There is other news of note than the sad saga of LifeWay and President and Mrs. Trump being sick. For a bright, positive example consider our IMB appointing 80 new missionaries, ones that are “fully funded” and supported by our existing revenue stream. More on that later.
But about the Alaska state convention and our beloved Cooperative Program as reported in Baptist Press:
ANCHORAGE, Alaska (BP) – Messengers to the annual meeting of the Alaska Baptist Resource Network took the unprecedented step of attempting to withhold the allocation of future Cooperative Program funds intended for the North American Mission Board.
The state convention moved Tuesday (Sept. 29) that beginning with the 2022 budget, “the percentage of Cooperative Program funds that traditionally were intended for the North American Mission Board … be retained in Alaska” and designated for a state missions fund “until such time as there is a collaborative, cooperative and mutually-agreed upon strategy with the North American Mission Board, as determined by our executive director and the executive board of the Alaska Baptist Resource Network.”
This is a significant action even though the state (their name is “Alaska Baptist Resource Network”; seems that using “convention” is sooo 20th century) has only 120 of the SBC’s 47k churches (churches and missions, I think is more accurate but BP reported the larger number of “churches.”)
Here’s the arrangement about state conventions and the CP:
- State conventions promote and collect CP contributions from their churches. State conventions have no money of their own. It all comes from churches (a few minor exceptions to this, like property sales, bequests, and investment returns).
- State conventions receive these monies, designated “Cooperative Program” from the churches, and pass an agreed percentage to the SBC Executive Committee. Each state decides what percent they want to keep for themselves. The overall SBC average is around 60% to the state, 40% to the EC. I couldn’t find current ABRN data. This doesn’t matter. It’s the decision of the autonomous state convention what percentage to keep.
- The SBC Executive Committee divides the CP receipts from the states among SBC entities according to percentages approved by SBC messengers in annual session. Most importantly here, NAMB receives 22.79% of each CP dollar received in Nashville. It gets that because the SBC messengers voted that. You can’t get more grassroots than that.
- The ABRN voted to keep the 22.79% in state; that is, NAMB would be defunded from CP giving through the churches in Alaska. Needless to say, some in the ABRN are mad at NAMB. This is their reaction, called “somber” by the ARBN’s leader, Randy Covington.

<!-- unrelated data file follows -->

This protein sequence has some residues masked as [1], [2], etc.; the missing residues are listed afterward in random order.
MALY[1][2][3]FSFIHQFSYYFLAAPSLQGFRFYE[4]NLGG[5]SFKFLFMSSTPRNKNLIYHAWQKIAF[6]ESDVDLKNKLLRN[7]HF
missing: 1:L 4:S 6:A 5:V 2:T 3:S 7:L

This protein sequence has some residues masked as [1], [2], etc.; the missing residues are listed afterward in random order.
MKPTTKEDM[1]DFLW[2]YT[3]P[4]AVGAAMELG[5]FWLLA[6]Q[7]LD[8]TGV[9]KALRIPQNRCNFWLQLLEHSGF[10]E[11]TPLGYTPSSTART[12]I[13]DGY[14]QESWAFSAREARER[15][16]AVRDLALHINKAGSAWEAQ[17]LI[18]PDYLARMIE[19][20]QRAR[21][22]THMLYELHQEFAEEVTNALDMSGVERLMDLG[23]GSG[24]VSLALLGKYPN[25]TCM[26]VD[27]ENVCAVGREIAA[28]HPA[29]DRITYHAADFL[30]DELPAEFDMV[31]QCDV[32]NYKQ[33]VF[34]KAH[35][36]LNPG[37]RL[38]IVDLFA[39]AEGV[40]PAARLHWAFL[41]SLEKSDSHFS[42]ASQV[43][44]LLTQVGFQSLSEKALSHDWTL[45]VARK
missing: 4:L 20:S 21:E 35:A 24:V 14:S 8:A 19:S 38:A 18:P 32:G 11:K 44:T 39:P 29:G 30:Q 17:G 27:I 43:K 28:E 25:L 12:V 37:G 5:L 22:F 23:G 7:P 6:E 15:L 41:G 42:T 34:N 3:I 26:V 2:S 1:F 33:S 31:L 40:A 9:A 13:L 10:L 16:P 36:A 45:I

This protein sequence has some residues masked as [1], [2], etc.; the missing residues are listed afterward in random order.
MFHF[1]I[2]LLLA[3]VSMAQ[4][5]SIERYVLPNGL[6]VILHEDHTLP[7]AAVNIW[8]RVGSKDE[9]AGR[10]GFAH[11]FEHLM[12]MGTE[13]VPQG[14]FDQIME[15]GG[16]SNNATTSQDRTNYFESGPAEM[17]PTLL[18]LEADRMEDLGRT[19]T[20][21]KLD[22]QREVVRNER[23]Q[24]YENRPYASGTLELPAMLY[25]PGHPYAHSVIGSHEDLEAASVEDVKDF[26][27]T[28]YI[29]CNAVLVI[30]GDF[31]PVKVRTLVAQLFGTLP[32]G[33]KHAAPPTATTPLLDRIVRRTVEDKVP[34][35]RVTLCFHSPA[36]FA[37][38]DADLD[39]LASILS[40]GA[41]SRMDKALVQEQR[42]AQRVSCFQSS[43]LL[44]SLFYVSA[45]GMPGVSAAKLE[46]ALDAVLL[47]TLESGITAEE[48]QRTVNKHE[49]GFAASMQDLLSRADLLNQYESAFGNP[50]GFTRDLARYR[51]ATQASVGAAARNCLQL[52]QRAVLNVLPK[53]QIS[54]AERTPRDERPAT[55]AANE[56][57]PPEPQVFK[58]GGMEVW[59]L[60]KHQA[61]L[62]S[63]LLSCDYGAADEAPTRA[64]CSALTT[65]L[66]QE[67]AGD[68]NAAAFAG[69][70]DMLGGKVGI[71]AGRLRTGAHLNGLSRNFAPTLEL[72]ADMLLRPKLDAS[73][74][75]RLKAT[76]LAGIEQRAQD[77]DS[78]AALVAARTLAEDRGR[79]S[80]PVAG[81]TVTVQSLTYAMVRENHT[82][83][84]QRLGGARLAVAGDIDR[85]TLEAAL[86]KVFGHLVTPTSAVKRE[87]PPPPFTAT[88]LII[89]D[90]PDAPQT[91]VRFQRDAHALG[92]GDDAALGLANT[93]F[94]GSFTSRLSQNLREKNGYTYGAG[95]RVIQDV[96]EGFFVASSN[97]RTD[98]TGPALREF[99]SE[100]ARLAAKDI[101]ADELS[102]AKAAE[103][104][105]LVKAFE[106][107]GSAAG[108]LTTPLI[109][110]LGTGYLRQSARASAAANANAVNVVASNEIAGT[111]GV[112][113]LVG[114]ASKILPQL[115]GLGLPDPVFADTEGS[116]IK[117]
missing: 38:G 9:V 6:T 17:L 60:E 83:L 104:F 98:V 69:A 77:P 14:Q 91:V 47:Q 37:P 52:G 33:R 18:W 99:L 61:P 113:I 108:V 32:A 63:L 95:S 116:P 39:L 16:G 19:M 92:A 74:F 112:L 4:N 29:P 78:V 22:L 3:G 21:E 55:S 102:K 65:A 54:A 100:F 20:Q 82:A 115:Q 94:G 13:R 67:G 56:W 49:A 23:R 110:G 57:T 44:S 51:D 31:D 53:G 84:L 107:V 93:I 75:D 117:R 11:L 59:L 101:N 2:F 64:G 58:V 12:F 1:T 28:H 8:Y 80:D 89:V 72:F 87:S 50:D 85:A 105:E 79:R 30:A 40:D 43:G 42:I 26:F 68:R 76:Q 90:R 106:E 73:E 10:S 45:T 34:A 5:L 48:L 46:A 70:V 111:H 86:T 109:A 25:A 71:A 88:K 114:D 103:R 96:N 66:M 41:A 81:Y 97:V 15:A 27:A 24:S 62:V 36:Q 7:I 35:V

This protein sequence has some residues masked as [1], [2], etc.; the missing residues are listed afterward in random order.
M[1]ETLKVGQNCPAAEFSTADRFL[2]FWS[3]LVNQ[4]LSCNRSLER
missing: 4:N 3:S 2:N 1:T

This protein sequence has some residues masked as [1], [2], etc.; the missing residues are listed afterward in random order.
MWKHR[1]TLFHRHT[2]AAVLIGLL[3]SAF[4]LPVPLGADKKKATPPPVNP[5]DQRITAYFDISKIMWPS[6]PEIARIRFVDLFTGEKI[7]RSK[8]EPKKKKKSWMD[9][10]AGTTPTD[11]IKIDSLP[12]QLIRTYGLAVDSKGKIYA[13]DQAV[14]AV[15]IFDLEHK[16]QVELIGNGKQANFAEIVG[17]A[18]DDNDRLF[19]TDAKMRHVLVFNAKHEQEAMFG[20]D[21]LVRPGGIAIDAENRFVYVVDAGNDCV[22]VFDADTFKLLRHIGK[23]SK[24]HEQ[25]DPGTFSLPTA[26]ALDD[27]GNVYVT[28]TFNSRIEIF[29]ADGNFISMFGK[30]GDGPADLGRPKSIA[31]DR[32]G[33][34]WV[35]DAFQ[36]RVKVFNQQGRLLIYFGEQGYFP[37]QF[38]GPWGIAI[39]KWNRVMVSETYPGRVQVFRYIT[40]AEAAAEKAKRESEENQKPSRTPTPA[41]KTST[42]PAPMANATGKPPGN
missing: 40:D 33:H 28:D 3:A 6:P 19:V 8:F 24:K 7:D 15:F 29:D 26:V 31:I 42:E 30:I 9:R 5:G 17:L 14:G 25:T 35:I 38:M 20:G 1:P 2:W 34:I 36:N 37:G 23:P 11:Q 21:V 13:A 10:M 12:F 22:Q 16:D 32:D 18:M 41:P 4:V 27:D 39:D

But, you knew all that already.
Here’s what is newsworthy about this (and when was the last time Baptist Press wrote a 2,000 word story on Southern Baptists in Alaska?).
- As Ronnie Floyd is quoted in the story, “The Cooperative Program is not a cafeteria plan.” Righto Ronnie and exactly the right metaphor. SBC messengers, not state convention messengers, define the Cooperative Program. If a state wants to reduce support for the CP, they can reduce the percentage sent to the EC for distribution.
- The ABRN action poked all their churches in the eye concerning the churches’ CP giving. In effect, the ARBN said that we want your Cooperative Program gifts but we’re going to redefine what it means in this cold state.
- The ABRN action poked the Cooperative Program in the eye. Actually, it cut the heart out of the CP.
- The ABRN action poked NAMB in the eye. Hey, I get it. Some states don’t like how NAMB spends the money they receive from the CP and the Annie Armstrong offering.
- The action may be illegal, depends on the agreements signed by states concerning the CP. Perhaps we can avoid another lawsuit. It doesn’t matter to the CP if a state recalculates their CP percentage and reduces it by the amount NAMB or any other entity receives. It does matter if the state says, “We’ve agreed to the CP but want to defund some of the entities Southern Baptist messengers have approved and keep the money for ourselves.”
NAMB, by the way and not insignificantly, puts an average of around $1 million annually into Alaska. That’s about $10k per church, according to the latest data I have at hand. Not quite chump change. The problem is that the ABRN would like to have more say in how NAMB spends its money in their state.
So, why not have a confab and work it out face-to-face? Kevin Ezell, NAMB leader, says he is willing to meet. Randy Covington says, “Negotiations are ongoing about the venue and the size of the meeting and those kinds of things.” Yeah, those kind of things. Really.
Not likely to supplant the outrage and angst over LifeWay, but very important nonetheless.
Please, no complaints about “drop dead.” The principle of cooperation is effectively killed by actions like the ABRN. Besides, it’s a good phase to use in the title.
Update: I admit to an affection for famous headlines. “Drop dead” is one of them. I think it’s a good fit but nowadays folks don’t ever read articles, much less links. I’d be interested for any ABRN people to challenge Ronnie Floyd on his “cafeteria” comment or dispute anything in the BP article.